HRT might become available over the counter – what would this mean for women?
Millions of women in the UK go through menopause each year – and now a treatment that eases the symptoms could be easier to access.
For many, menopause is a difficult experience due to the wide range of symptoms which can negatively impact daily life.
These range from hot flushes on the face or neck, mood swings and irritability, vaginal dryness and itching and more.
The main treatment for menopausal symptoms is hormone replacement therapy, which is a type of medication that replaces the hormones that are missing due to menopause.
There are many benefits to HRT, the biggest being that is can relieve women of most menopausal symptoms. Most symptoms are caused by low oestrogen levels, the most important hormone to replace. Usually, these are available as tablets, skin patches, a gel to rub into the skin or even implants.
A public consultation has been launched by the MHRA on whether a certain HRT product should be made available over the counter for women. The proposed tablets – Gina 10 microgram vaginal tablets – are currently licensed as a prescription only medicine.
Under the new plans, Gina would be available over the counter, meaning that you can buy it from a pharmacy.
It isn’t the first time the government has looked at how to improve healthcare access for women. In December 2020, a report was released looking at equality within healthcare, following a consultation to develop the first Woman’s Health Strategy for England.
The report was damning, concluding that women don’t feel heard within the healthcare system or listened to by professionals.
What is HRT and how does it work?
HRT stands for ‘hormone replacement therapy’ – which is a type of medication that replaces the hormones.
When a woman starts their menopause, they start hormone levels in the body start to decrease, with the most important one being oestrogen.
Gina is a localised, topical form of HRT, meaning that is taken by inserting it into the vagina.
It’s used to treat vaginal dryness due to oestrogen deficiency in post-menopausal woman aged 50 and above who haven’t had a period for at least a year.
The government then started to make a series of changes to ‘reset the dial’ on women’s health – including looking at ways to make HRT more accessible. Already, it has announced that the cost of repeat prescriptions for HRT is to be significantly reduced in England.
If Gina is licensed over the counter, then it could be the next big step in giving women more support when it comes to their healthcare.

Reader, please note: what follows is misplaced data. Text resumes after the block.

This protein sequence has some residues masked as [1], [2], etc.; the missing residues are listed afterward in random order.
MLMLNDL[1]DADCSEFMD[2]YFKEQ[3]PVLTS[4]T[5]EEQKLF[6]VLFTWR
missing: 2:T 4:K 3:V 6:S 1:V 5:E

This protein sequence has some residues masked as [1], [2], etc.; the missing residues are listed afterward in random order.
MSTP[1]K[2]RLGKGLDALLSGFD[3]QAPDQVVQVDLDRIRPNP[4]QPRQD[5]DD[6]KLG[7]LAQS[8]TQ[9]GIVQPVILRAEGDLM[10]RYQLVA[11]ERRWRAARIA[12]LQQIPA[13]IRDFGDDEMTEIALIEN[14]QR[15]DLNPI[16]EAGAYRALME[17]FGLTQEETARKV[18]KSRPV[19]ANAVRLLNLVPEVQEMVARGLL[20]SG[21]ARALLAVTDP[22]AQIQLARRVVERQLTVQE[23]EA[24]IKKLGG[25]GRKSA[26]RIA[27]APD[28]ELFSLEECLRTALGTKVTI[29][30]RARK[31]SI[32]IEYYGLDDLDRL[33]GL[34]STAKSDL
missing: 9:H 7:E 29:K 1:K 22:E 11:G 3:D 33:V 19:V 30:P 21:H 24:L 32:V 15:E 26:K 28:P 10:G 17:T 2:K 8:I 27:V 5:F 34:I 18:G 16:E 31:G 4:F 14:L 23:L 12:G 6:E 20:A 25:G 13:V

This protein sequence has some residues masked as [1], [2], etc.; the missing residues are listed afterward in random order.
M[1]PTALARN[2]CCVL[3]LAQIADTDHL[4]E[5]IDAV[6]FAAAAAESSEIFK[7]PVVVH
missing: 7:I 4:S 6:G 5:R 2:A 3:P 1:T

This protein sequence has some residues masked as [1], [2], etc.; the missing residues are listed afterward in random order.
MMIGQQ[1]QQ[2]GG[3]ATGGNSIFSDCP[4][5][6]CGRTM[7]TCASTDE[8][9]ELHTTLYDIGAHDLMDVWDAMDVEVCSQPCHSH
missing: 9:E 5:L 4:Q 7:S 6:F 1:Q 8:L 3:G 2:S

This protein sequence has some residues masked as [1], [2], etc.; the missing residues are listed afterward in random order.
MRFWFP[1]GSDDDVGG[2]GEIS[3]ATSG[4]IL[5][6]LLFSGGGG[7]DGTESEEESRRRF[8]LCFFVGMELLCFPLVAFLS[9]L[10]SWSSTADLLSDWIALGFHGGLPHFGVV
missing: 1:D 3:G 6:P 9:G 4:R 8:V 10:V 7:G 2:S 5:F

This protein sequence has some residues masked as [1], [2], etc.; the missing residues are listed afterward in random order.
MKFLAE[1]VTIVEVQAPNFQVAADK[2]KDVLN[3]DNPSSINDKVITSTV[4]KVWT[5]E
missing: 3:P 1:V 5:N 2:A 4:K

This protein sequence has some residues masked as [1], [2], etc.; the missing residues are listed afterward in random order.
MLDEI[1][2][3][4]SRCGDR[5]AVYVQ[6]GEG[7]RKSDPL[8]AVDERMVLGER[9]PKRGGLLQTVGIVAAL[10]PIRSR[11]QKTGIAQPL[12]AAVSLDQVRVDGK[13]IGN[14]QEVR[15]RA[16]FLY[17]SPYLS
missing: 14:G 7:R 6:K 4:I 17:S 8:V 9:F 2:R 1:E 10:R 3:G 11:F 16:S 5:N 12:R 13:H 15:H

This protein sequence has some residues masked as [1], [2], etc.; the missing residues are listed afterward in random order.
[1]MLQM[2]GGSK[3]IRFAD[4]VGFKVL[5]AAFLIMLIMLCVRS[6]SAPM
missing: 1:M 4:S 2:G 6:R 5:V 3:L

Dr Nighat Arif is an NHS GP and expert on women’s health. She campaigned for the changes to the classification on topical vaginal oestrogen HRT to make it over the counter.
For her, it’s ‘a huge step forward’ and a ‘brilliant’ idea.
‘If you think about it, Viagra has been available over the counter for some time. Now, [under these proposals] women can treat their intimate vaginal problems without having to see the doctor,’ she says. ‘These are things that our pharmacist colleagues are very, very brilliant at dealing with.’
In her opinion, over the counter topical vaginal oestrogen HRT can empower women and give them autonomy.
She adds: ‘Through this, they can treat their symptoms. It allows them to be autonomous about their own urogenital health.’
She also thinks it would be an extremely beneficial initiative for women from ethnic minority communities.
‘Sometimes, they feel shy going to the doctor but they’ll happily go speak to a pharmacist, maybe even a female one in a private consultation,’ she says.
Dr Verity Briggs, also an NHS GP based in Coventry, also agrees with the idea that these proposals will improve outcomes when it comes to women’s health.
‘It’s a step in the right direction,’ she says.
‘Health promotion is being done and this [issue] is being talked about, which hopefully means that more women are getting help rather than thinking that some symptoms of Genitourinary Syndrome of the Menopause (GSM.)’
‘It was even mentioned in Parliament yesterday, with Boris Johnson agree[ing] that more needs to be done for menopausal care,’ she adds.
However, there are those who have concerns about the proposals. While Fiona McKay, founder of the Menopause Maze Programme, agrees that this could be a good change if you run out of clinically prescribed HRT or can’t get your repeat prescription, it isn’t a ‘one size fits all’ approach.
‘I’m very worried and concerned about changing over the counter,’ she says.
‘I feel that GPs and practice nurses, need to continually monitor peri, menopausal and post-menopausal women who need health care as well as HRT. They need regular monitoring throughout the whole of their menopause journey to maintain optimum health and wellbeing.’
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